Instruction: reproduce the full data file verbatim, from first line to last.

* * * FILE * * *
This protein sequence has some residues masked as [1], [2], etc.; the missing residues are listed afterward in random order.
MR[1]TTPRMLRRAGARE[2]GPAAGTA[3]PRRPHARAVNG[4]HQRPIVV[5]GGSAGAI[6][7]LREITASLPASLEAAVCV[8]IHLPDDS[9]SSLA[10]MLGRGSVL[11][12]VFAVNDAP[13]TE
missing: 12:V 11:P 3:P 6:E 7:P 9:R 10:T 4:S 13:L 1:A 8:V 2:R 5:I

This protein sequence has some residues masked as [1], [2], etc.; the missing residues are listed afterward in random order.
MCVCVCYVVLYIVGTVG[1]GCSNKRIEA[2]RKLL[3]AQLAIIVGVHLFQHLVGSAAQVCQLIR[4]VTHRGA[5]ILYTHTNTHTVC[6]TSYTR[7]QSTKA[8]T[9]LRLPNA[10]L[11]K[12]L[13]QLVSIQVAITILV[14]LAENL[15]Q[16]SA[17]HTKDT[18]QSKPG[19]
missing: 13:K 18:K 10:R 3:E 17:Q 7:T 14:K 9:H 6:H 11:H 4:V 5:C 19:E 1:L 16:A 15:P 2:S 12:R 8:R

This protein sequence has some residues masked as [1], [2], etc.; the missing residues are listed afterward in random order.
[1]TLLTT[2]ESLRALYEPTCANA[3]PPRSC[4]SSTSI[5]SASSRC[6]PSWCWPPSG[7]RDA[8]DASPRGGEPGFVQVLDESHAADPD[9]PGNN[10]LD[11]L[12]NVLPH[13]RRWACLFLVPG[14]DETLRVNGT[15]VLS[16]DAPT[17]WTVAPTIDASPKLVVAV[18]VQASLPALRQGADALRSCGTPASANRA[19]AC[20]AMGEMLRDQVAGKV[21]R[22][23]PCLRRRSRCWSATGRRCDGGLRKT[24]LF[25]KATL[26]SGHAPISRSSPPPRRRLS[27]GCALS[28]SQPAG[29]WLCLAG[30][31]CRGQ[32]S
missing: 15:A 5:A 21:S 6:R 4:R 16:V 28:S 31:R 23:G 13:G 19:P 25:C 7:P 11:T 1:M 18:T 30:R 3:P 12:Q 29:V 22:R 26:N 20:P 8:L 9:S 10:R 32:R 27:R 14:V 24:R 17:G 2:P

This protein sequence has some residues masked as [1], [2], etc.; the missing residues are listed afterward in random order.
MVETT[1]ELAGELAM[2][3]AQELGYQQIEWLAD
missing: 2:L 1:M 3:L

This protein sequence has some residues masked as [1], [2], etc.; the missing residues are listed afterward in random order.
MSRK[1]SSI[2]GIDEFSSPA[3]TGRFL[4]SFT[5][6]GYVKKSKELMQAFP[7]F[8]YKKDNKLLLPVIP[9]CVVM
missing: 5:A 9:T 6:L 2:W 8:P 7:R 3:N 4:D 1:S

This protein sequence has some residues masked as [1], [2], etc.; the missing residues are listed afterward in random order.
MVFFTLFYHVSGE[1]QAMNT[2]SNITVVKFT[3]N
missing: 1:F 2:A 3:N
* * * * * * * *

This protein sequence has some residues masked as [1], [2], etc.; the missing residues are listed afterward in random order.
MR[1]TTPRMLRRAGARE[2]GPAAGTA[3]PRRPHARAVNG[4]HQRPIVV[5]GGSAGAI[6][7]LREITASLPASLEAAVCV[8]IHLPDDS[9]SSLA[10]MLGRGSVL[11][12]VFAVNDAP[13]TE
missing: 12:V 11:P 3:P 6:E 7:P 9:R 10:T 4:S 13:L 1:A 8:V 2:R 5:I

This protein sequence has some residues masked as [1], [2], etc.; the missing residues are listed afterward in random order.
MCVCVCYVVLYIVGTVG[1]GCSNKRIEA[2]RKLL[3]AQLAIIVGVHLFQHLVGSAAQVCQLIR[4]VTHRGA[5]ILYTHTNTHTVC[6]TSYTR[7]QSTKA[8]T[9]LRLPNA[10]L[11]K[12]L[13]QLVSIQVAITILV[14]LAENL[15]Q[16]SA[17]HTKDT[18]QSKPG[19]
missing: 13:K 18:K 10:R 3:E 17:Q 7:T 14:K 9:H 6:H 11:H 4:V 5:C 19:E 1:L 16:A 15:P 2:S 12:R 8:R

This protein sequence has some residues masked as [1], [2], etc.; the missing residues are listed afterward in random order.
[1]TLLTT[2]ESLRALYEPTCANA[3]PPRSC[4]SSTSI[5]SASSRC[6]PSWCWPPSG[7]RDA[8]DASPRGGEPGFVQVLDESHAADPD[9]PGNN[10]LD[11]L[12]NVLPH[13]RRWACLFLVPG[14]DETLRVNGT[15]VLS[16]DAPT[17]WTVAPTIDASPKLVVAV[18]VQASLPALRQGADALRSCGTPASANRA[19]AC[20]AMGEMLRDQVAGKV[21]R[22][23]PCLRRRSRCWSATGRRCDGGLRKT[24]LF[25]KATL[26]SGHAPISRSSPPPRRRLS[27]GCALS[28]SQPAG[29]WLCLAG[30][31]CRGQ[32]S
missing: 15:A 5:A 21:S 6:R 4:R 16:V 28:S 31:R 23:G 13:G 19:P 25:C 7:P 11:T 1:M 18:T 30:R 3:P 12:Q 29:V 22:R 26:N 20:P 8:L 9:S 10:R 32:R 27:R 14:V 24:R 17:G 2:P

This protein sequence has some residues masked as [1], [2], etc.; the missing residues are listed afterward in random order.
MVETT[1]ELAGELAM[2][3]AQELGYQQIEWLAD
missing: 2:L 1:M 3:L

This protein sequence has some residues masked as [1], [2], etc.; the missing residues are listed afterward in random order.
MSRK[1]SSI[2]GIDEFSSPA[3]TGRFL[4]SFT[5][6]GYVKKSKELMQAFP[7]F[8]YKKDNKLLLPVIP[9]CVVM
missing: 5:A 9:T 6:L 2:W 8:P 7:R 3:N 4:D 1:S

This protein sequence has some residues masked as [1], [2], etc.; the missing residues are listed afterward in random order.
MVFFTLFYHVSGE[1]QAMNT[2]SNITVVKFT[3]N
missing: 1:F 2:A 3:N